Weekend Linkfest

This was quite a week!  Up, down, all around. Its enough to give any stock jockey whiplash.
No matter, its now the weekend, and you know what that means: Linkfest!

Let’s get to it:

• This week saw me become more aggressive — over the short term (2-4 weeks) — towards an Upside Bias. This discussion explains the technical reasons why.

• Institutional Investor asks an intriguing question: Do Ex-Athletes Make Better Traders?

ECRI, the excellent Business Cycle analytical firm, has been pretty steadfast in saying they do not see a recession coming. This week, they shifted their perspective somewhat; They now ask, Industrial Slowdown Ahead?

• As the Baby Boomers age, there’s a potentially inadvertent benefit: As they shift their portfolios towards fixed income holdings, they may help keep Interest Rates low;

• Our pals at OPEC tell us the world "oversupplied" with oil;   

Lots of Real Estate related data this week, all of which conveniently fits my long term thesis about the macro economy and what’s to come over
the next few years. See also the NYT’s David Leonhardt, who advises us: Don’t Fear the Housing Bubble That Bursts; It counteracts the Declining Affordability for First-Time Home Buyers;    

• Morgan Stanley’s Andy Xie notes that China is running into some serious overcapacity;

• If you are interested in buying volatility, than you should read the FAQ on the new VIX options;

America’s younger workers losing ground on income;   

• NYU Prof Nouriel Roubini thinks the hubbub about Dubai managing our
ports misses a key point:  With the US current account deficit close to
a trillion dollars, he observes that, with no change, of
course foreigners will soon own most of the US capital stock

How General Motors Is Destroying SAAB;

• A robust rally is no excuse for lazy portfolio management. That’s why you should Enjoy the Rally but Cull the Herd (if no RM sub, see this:  Get Darwinian on Your Portfolio!); After that column ran, a friend sent me "Darwinian Investing;"   

• The Motley Fools (remember them?) asks:  Is Shorting Stocks Foolish?

• If you like Ambrose Bierce’s Devil’s Dictionary, then you will definitely enjoy John Dorfman’s Stock Market Dictionary Via the Devil’s Tongue.

• Econbrowser’s Menzie Chinn asks a very interesting question: Where Do All Those Economic Numbers Come From?

• There’s now a new commodities ETF thats useful as a hedging tool;

• In case you didn’t know, Time is an abstract concept that doesn’t
actually exist out of our subjective experiences: There is no Time out of mind;

The Top-10-strangest-ipod-accessories;

• David Pogue offers up a hilarious satire of the Dell experience: How to Survive a Tech Support Call.  Not surprisingly, Dell was unhappy about this;

• Ray Kurzweil ‘s 674 page tome, The Singularity Is Near,  is one of those talked about but hardly read books;  To his publisher’s credit, he’s posted alot of the key parts on line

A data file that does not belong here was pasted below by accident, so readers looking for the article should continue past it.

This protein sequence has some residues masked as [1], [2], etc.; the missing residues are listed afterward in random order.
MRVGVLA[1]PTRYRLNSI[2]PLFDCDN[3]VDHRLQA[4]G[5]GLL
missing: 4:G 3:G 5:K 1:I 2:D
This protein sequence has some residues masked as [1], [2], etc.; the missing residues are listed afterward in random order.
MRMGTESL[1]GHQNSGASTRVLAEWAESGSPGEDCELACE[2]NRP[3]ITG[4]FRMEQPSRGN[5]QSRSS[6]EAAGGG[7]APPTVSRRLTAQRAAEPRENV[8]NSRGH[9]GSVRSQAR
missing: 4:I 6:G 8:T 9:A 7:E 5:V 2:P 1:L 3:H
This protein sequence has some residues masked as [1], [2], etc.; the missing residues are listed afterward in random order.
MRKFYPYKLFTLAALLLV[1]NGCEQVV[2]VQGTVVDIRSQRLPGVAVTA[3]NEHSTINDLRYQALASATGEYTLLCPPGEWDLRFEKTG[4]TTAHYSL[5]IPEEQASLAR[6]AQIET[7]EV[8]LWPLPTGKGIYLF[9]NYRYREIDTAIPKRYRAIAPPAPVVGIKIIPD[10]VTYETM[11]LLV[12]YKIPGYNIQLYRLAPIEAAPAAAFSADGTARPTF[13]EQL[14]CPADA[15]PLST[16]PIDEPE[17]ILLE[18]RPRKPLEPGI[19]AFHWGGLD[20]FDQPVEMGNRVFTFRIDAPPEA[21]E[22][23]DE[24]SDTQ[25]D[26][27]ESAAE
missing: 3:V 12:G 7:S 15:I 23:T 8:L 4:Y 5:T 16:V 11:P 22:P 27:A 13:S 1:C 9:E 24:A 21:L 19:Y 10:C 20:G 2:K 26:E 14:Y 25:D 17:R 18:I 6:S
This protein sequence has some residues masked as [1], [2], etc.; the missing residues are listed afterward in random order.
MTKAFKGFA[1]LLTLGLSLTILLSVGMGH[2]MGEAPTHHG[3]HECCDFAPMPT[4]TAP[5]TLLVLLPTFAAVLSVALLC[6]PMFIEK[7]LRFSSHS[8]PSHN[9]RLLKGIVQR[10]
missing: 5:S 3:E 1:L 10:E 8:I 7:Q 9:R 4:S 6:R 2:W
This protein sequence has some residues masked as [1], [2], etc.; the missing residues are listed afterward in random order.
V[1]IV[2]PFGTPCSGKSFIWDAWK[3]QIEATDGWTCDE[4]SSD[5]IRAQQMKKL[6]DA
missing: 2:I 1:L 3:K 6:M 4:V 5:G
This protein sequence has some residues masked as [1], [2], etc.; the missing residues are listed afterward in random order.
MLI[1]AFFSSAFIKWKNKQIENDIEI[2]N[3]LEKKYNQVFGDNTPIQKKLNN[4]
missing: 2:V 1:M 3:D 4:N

• I’ve been enjoying Naked Economics  (its not what you think);   

• One of my favorite local radio stations is WFMU,
a Freeform station where management gives the DJ complete control over
program content. They are the anti-Clearchannel, and their Beware of the Blog is interesting for music fans. The downloadable MP3s are full of wild stuff.

• I’ve mentioned Jack Johnson in this space before; His new soundtrack to the Curious George animated filmSing-A-Longs & Lullabies — has become a surprise hit. Adult parents and their young kids both like it!

• Wired mag on How Digital Animation Conquered Hollywood;

• And what is very likely the funniest thing you will read all weekend, here’s What happens when you Stun Gun yourself. Its worth reading (again and again);


Anytime I travel, I spend most of the next week digging out from a
weeks worth of emails, voice mail, and research I’ve fallen behind
with. Returning from Silicon Valley and SF was no different, and so I was buried this week  — so those of you who emailed me recently, please bear with me.

But I wanted to thank everyone who sent tourist and restaurant suggestions; I have half a dozen photos posted here, and should have alot more up before the weekend is over . . .

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  1. Eclectic commented on Mar 6

    Quoting your lead in:

    “• As the Baby Boomers age, there’s a potentially inadvertent benefit: As they shift their portfolios towards fixed income holdings, they may help keep Interest Rates low;”

    —end quote

    I suspect that use of the term ‘potentially inadvertent’ is relative to who is the shift-er and who is the shift-ee.

    After 1929-1932 approximately, those who got slapped down in the equity markets before they’d decided to be voluntary shift-ers, found themselves instead to be shift-ees.

    Mr. Bernanke has written quite a bit on the Great Depression, and he seems to display an opinion that it was merely a monetary event.

    “Oh, but no,” says I.

    Over the length of my now-ever-longer-in-the-tooth existence, I’ve had the opportunity to chat with lots of old former shift-ees, and they… wouldn’t agree… with Mr. B.

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